Three Billboards Outside Ebbing, Missouri is a Molotov cocktail of a movie, propelled by brilliant performances from Frances McDormand and Sam Rockwell. In a week when the gender pay gap has hit the headlines again, it was cathartic to watch a movie about a woman who embodies the phrase ‘I’m as mad as Hell and I’m not going to take this any more!’*
In the small town of Ebbing, Missouri, grieving mother Mildred Hayes (Frances McDormand) has been waiting seven months for the local police to find the killer of her teenage daughter Angela. She decides to get their attention by renting three huge billboards on the little-used road near her home, where the murder took place.
The messages – ‘Raped While Dying’, ‘And Still No Arrests?’, ‘How Come, Chief Willoughby?’ – are addressed directly to the town’s beloved police chief (played by Woody Harrelson), who has terminal cancer.
But far from attracting sympathy for Mildred’s plight, the billboards seem to make everyone in town really angry. Racist cop Jason Dixon (Sam Rockwell), who still lives with his mom, has a particularly short fuse. This makes him a very dangerous antagonist for Mildred, whose husband has left her (for a 19-year-old) and who has little left to lose apart from the respect of her son Robbie (Lucas Hedges).
It’s fair to say that restraint is not in the DNA of either of these bitter and damaged individuals. Director Martin McDonagh (In Bruges) stages the ensuing mayhem – beatings, arson, defenestration and copious swearing – in a way that undercuts the horror with the blackest of humour.
Huge credit must go to McDonagh, who also wrote the screenplay, for creating the multi-layered role of Mildred Hayes for Frances McDormand. Mildred could have become an entertaining but forgettable caricature, as she lashes out verbally and physically at a priest, her husband, some teenagers and, most memorably, a dentist.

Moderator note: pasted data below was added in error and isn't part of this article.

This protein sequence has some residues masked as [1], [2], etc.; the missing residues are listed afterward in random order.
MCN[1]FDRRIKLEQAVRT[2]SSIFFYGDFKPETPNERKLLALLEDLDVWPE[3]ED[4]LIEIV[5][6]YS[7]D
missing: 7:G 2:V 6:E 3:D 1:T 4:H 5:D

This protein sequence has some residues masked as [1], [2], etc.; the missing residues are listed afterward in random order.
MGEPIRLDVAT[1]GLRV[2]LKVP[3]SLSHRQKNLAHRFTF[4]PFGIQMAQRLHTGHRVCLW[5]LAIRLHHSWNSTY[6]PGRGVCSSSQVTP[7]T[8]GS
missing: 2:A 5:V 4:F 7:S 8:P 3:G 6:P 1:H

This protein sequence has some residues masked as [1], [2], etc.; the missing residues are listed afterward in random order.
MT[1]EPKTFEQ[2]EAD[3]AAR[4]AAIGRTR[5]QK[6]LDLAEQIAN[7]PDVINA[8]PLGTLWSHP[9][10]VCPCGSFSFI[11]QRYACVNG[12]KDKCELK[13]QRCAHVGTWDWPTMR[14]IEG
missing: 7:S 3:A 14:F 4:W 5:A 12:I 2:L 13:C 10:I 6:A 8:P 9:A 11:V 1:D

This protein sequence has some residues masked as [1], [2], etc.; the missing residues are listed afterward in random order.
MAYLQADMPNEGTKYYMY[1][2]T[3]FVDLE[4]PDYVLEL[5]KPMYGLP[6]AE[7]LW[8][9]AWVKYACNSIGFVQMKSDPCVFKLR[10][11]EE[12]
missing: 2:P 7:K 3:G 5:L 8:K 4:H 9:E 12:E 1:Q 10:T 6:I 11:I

McDormand gives us a fully-rounded character, who is clearly wracked with guilt. A flashback reveals that her final conversation with her daughter ended badly and probably contributed to her horrific death. There’s a surprisingly tender, though slightly implausible, encounter with a young deer that is grazing near the billboards. When a trembling but defiant Mildred confronts a threatening stranger in her shop, McDormand’s eyes register her deep-seated terror. Is this the man who killed her daughter?
McDormand richly deserves all the praise and awards that will be coming her way this spring. Matching her on this long, scary descent into violence is Sam Rockwell as man-child Jason Dixon. He’s the antithesis of Woody Harrelson’s decent but doomed Willoughby, and for a long time I wanted to see him punished.
Dixon does experience great physical suffering, before emerging as an unlikely hero in the third act. When he pats his sleeping mother on the head or takes a beating to get some evidence, you can (almost) forget his vicious attack on hapless advertising salesman Red Welby (Caleb Landry Jones). Rockwell imbues the battle-scarred Dixon with credibility if not nobility, and he convinces us that this man does have a heart.
With McDormand heading the cast and an excellent score by Carter Burwell, this bloody and subversive tale will, inevitably, attract comparisons with the films of the Coen brothers. I love some of the Coens’ work, but I’ve also found their movies slick, heartless and, in the case of the ghastly Hail, Caesar!, just plain boring.
Three Billboards Outside Ebbing, Missouri does strain credibility at times, particularly the speed at which characters are forgiven for committing appalling acts of violence.
But the one really discordant note here wasn’t the sound of ABBA’s ‘Chiquitita’ playing on Dixon’s headphones but the (mis)casting of Abbie Cornish as Willoughby’s comely wife, Anne. I’m not sure what accent the Australian Cornish was aiming for here, but it sounds as though she needs a new dialect coach.
I hope I’m not going to find out that Woody Harrelson or Sam Rockwell got a bigger paycheck than Frances McDormand for Three Billboards Outside Ebbing, Missouri. That would make me really angry.
* A quote from Peter Finch’s Howard Beale in Network (1976)